“When you look at in the context of asylum-seekers, they are probably the most vulnerable people in our society yet they are being kicked out on to the street.

“It is because of their vulnerability that these private companies think they can get away with this awful treatment.

“They wouldn’t dare to treat ordinary members of society they way they treat asylum-seekers. It’s a breach in terms of natural justice and a breach in terms of human rights.”

THERE are also reports of desperately poor housing provided by Orchard and Shipman. A report by the Scottish Refugee Council last year identified widespread problems with the quality of homes for people seeking asylum in Scotland.

The report found concerns were raised about a lack of heating and hot water, dirty and infested properties, no locks on doors, families sharing accommodation with strangers, and a lack of respect from housing staff toward asylum-seekers.

Serco’s contract to provide accommodation, worth around £221million, includes requirements that Serco must “provide safe, habitable, fit-for-purpose and correctly equipped accommodation to asylum-seekers.”

The volunteer-run Asylum Seekers Housing Project (ASH) has been set up to help asylum seekers deal with issues around housing and support.

One of the group’s founders, Sheila Arthur, says there has been a deterioration in the service provided to asylum seekers.

“There are a number of things that the Home Office oblige Serco and so their sub-contractor, Orchard and Shipman, to do and one of them is to treat people with dignity and respect. That is not happening right now,” says Arthur.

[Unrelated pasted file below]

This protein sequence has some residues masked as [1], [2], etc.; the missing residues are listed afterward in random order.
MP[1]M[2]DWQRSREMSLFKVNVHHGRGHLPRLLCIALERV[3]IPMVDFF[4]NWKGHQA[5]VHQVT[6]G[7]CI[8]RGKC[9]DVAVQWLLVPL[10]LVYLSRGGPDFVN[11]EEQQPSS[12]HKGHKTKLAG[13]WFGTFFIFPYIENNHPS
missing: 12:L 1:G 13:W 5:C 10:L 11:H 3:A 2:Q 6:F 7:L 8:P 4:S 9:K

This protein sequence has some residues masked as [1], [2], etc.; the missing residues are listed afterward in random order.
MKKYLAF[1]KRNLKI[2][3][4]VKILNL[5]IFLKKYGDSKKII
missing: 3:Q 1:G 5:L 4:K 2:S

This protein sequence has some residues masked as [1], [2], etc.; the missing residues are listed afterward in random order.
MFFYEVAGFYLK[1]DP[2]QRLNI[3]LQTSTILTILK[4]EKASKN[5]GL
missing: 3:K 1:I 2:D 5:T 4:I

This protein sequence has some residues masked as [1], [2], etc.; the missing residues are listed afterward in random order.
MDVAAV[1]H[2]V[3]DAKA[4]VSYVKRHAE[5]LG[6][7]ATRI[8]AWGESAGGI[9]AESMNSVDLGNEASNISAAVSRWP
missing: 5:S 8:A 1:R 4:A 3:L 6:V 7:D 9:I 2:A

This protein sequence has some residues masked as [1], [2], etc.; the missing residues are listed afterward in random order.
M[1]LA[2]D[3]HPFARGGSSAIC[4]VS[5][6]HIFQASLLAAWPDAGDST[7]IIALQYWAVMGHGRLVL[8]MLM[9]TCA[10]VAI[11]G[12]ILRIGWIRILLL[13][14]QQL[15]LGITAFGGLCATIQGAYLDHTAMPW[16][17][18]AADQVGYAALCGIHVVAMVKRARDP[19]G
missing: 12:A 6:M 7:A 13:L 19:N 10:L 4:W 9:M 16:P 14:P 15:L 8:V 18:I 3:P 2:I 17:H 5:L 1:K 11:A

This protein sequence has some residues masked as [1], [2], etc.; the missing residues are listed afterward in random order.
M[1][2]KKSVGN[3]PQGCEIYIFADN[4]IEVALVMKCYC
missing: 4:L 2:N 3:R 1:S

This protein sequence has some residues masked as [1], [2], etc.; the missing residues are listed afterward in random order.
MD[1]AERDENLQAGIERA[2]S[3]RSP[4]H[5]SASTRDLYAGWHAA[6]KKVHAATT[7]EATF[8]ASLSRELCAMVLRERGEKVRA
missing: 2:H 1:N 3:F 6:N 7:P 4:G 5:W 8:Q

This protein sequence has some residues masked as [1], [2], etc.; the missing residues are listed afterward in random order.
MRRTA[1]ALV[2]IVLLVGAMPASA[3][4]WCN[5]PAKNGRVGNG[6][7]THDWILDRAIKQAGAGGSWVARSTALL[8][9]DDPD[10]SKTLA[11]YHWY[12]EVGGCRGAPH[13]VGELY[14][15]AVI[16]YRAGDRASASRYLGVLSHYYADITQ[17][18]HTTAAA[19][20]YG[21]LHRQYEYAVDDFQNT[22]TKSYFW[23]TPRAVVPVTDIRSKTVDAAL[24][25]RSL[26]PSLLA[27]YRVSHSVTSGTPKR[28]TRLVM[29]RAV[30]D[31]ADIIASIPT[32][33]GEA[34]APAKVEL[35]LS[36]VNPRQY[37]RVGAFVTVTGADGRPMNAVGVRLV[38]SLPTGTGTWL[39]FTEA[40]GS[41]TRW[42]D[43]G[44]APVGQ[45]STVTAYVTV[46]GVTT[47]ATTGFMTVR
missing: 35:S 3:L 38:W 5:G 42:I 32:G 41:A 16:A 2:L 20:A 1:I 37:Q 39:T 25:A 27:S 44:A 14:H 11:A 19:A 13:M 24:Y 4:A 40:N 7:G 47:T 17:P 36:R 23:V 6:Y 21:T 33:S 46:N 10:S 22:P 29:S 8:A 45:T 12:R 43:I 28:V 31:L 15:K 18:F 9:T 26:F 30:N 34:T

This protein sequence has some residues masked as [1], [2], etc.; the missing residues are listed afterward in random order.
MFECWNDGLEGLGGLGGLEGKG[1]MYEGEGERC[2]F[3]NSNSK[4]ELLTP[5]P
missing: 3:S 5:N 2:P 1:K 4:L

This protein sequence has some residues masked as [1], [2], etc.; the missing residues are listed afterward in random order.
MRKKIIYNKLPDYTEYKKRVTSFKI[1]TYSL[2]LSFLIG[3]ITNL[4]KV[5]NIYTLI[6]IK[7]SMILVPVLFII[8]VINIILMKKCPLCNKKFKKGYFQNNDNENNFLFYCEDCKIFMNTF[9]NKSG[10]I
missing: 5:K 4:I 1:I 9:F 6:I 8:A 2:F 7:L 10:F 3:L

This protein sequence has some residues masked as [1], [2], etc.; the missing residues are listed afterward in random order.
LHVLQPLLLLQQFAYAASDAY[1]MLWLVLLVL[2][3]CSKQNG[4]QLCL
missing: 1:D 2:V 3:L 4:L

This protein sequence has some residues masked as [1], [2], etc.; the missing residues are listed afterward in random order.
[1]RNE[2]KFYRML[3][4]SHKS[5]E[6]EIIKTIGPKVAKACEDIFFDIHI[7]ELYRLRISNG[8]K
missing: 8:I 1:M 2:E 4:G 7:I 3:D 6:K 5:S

“The quality of accommodation is often of a very poor standard and we hear of many people left without heating or hot water for days.

“It’s in the Compass contract that people must be provided with information in a welcome pack in their own language but this has not happened yet – it’s been over two years.”

Arthur says ASH has also had reports of misinformation being issued by Orchard and Shipman staff. “People are told that if they complain about their housing they will be reported to the Home Office and that might affect their claim. That is simply not the case.”

Graham O’Neill, policy officer at the Scottish Refugee Council, said what may seem small details to officials can have a “huge impact on people’s day-to-day lives and ability to feel safe and secure.”

O’Neill said the Home Office has a “statutory responsibility” to provide accommodation for people who are seeking asylum and who are destitute.

He emphasised those housed by Orchard and Shipman are vulnerable and destitute and added: “It is critical that the Home Office ensures that it has proper oversight of what is happening on the ground – and that it has clear processes to ensure that subcontractors meet their contractual requirements.”

The recent Smith Commission on further devolution for the Scottish Parliament suggested changes in who deals with asylum issues should be considered and also the possibility of different rules for asylum-seekers in housing, financial support and advice.

The Scottish Government welcomed the recommendations. A spokesman said the government believes vulnerable asylum-seekers must be given good quality accommodation that is safe and secure, and have access to the support they desperately need.

A spokesman for the Home Office said it is committed to providing “safe and secure” accommodation while cases are considered. “We expect the highest standards of our contractors and we have robust mechanisms in place to ensure those standards are met,” he said.

Serco and Orchard and Shipman did not respond to requests for comment.